Government and Reserve Bank agree on new steps to tighten mortgage lending



Mortgage rules should be tightened after the government gives the Reserve Bank permission to tighten credit-to-value ratios and move on to introduce debt-to-income ratios.

Reserve Bank of New Zealand

Reserve Bank of New Zealand
Photo: RNZ / Alexander Robertson

Treasury Secretary Grant Robertson said in a statement that the central bank will begin consultations to cut lending by low-deposit banks to no more than 10 percent of their total from the current 20 percent. The measure will come into force on October 1.

The government also approved the RBNZ for debt-to-income ratios or minimum interest rates so that borrowers can afford to service mortgages.

“This change ensures that the Reserve Bank can respond flexibly to emerging risks to financial stability and use the appropriate instruments as needed,” Robertson said.

He said the debt-to-income ratio will be designed to minimize any negative impact on early home buyers, with consultations starting in October.

Next steps changes made at the beginning of the year to cool the housing market, which have proven largely ineffective in slowing the 20 percent annual rise in house prices.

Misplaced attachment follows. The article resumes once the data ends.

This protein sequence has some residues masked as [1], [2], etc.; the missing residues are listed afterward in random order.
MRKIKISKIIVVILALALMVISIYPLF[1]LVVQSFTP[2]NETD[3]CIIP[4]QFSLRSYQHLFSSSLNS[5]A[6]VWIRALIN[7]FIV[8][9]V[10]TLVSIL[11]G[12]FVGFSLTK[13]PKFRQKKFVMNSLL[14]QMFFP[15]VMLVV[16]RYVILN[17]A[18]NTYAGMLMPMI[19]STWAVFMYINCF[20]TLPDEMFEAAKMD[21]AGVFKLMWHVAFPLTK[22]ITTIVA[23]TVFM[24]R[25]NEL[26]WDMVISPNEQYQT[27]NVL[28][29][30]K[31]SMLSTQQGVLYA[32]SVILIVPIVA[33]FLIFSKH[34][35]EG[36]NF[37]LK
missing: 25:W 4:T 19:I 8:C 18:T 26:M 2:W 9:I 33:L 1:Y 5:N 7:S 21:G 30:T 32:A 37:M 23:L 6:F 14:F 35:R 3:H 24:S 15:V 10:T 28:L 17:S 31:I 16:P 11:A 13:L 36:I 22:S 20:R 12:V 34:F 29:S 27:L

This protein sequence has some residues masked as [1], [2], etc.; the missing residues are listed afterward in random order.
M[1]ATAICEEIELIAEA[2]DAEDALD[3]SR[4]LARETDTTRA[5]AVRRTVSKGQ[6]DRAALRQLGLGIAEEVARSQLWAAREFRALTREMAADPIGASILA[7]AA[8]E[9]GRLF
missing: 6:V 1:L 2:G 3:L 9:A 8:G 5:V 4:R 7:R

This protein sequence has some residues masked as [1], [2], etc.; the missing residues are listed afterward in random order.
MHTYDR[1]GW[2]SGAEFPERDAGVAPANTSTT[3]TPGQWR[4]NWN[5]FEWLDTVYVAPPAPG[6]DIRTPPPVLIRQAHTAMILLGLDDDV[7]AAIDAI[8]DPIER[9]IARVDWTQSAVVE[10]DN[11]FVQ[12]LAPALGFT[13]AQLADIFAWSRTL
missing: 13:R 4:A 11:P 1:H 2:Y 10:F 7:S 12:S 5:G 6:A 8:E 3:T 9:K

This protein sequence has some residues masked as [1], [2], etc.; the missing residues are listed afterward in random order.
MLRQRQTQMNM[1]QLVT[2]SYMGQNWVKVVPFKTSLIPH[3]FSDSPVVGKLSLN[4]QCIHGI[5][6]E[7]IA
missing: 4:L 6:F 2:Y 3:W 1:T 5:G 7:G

RBNZ Deputy Governor Jeff Baskand said additional constraints are needed to ensure the resilience of the financial system and the ability of borrowers to cope with any economic and financial challenges, such as higher interest rates.

“We have already adjusted the Loan-to-Value Ratio (LVR) limits to partially manage this risk, but we have not seen enough reduction in risky lending.”

“If home prices fall, some buyers may face the possibility of negative equity – which means that the value of their property is below the outstanding balance on their mortgage,” Baskand said.

The RBNZ will hold consultations on DTI and minimum interest rates from October, and it will take at least three months, he said.

Robertson said that the purpose of the previous and new steps was to increase accessibility for first home buyers… Previously, the measures were aimed at real estate investors.

Robertson said they also clarified in the memo that the bank will need to avoid negatively impacting first home buyers where possible.

“I believe that this agreed language will set clear public expectations while maintaining the operational independence of the Reserve Bank. It is still up to the Reserve Bank how it decides to impose any restrictions given this condition, ”Robertson said.


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